As exciting as Rivalry Sunday is, it's just a warmup for the second week of the Olympic hockey competition.
The prizes at stake are significant, though – the three Group winners and the second-place team with the best record receive a bye through to the quarterfinals. That means they'll get two days off before skating on Wednesday against a team that will be playing its second game in as many days.
Remember that the points system in the Olympics is different than in the NHL: Teams receive three points for a regulation win and two for winning in overtime or a shootout. As in the NHL, a shootout of OT loss is worth a point; a regulation loss is worth no points.
As we enter Sweden-Finland, the final game in group play, here's a look at the scenarios: Group A
The United States finished a sweep of group play with a stunning 5-3 victory over Canada on Sunday night to take first place in the group with a 3-0-0-0 record and earn a much-needed bye through to the quarterfinals on Wednesday. The Americans can finish no worse than second in the 12-team overall standings; they figure to finish first unless Finland beats Sweden in regulation (the Swedes would have to win in a blowout to pass the U.S. on goal differential).
The loss left Canada with a 1-1-1-0 record and 5 points, earning the Canadians a qualifying-round game against Germany on Tuesday.Group B
The Czech Republic was in the driver's seat entering its game with Russia, but the Russians won the group with a 4-2 victory. Winning in regulation was the only scenario that would have given the Russians first place after Thursday's 2-1 shootout loss to Slovakia.
The Czechs finished second with a 2-0-1-0 record and 6 points, one point behind Russia. They are still alive in the race for the fourth bye, given to the best second-place team, but will need some help.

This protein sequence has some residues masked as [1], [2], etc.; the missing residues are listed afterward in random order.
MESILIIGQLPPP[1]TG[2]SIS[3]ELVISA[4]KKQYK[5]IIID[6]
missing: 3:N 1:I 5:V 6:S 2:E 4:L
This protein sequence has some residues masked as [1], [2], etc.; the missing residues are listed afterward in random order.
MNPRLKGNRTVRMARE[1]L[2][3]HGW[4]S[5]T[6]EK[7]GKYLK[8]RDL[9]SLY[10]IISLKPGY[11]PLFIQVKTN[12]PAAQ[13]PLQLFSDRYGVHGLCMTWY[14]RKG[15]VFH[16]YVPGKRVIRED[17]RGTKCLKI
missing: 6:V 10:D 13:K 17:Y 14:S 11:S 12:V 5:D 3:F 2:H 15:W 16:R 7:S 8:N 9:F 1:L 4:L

The Slovaks finished third with 5 points and finished seventh overall. Group C
Sweden and Finland, who met for the gold in 2006, will battle in the late game to see who wins the group. Both teams enter the game with 2-0-0-0 records and 6 points, so this is a winner-take-all match.
If the game goes past regulation, both teams are assured of getting a bye into the quarterfinals. The overtime/shootout loser would have 7 points, one more than the Czechs. The fourth bye
It's not as good as winning your group, but finishing with the best record among the second-place teams does carry one of the same benefits -- a bye into the quarterfinals, although your opponent is likely to be the team you edged out for the fourth spot.
With one game left in group play, the Czech Republic is tops with a 2-0-1-0 record and 6 points. Both Sweden and Finland have 2-0-0-0 marks, also good for 6 points, but the Finns have a plus-9 goal differential to plsu-4 for the Swedes. The Czechs have a plus-3 margin and could nab the last quarterfinal bye if the Swedes lose by more than a goal. The Finns can lose and still get a bye as long as they don't get blown out.What's next?
The qualifying round will be played Tuesday. Either the Sweden/Finland loser or the Czech Republic will finish fifth and play last-place Latvia. No. 6 Canada will play Germany. No. 7 Slovakia will take on Norway, while Switerland and Belarus will meet in the other game.
The biggest outcome from Sunday? The Canada-Russia showdown that many thought would take place in the gold-medal game is likely to happen in the quarterfinals, assuming the Canadians beat winless Germany on Tuesday.
Author: John Kreiser | NHL.com Columnist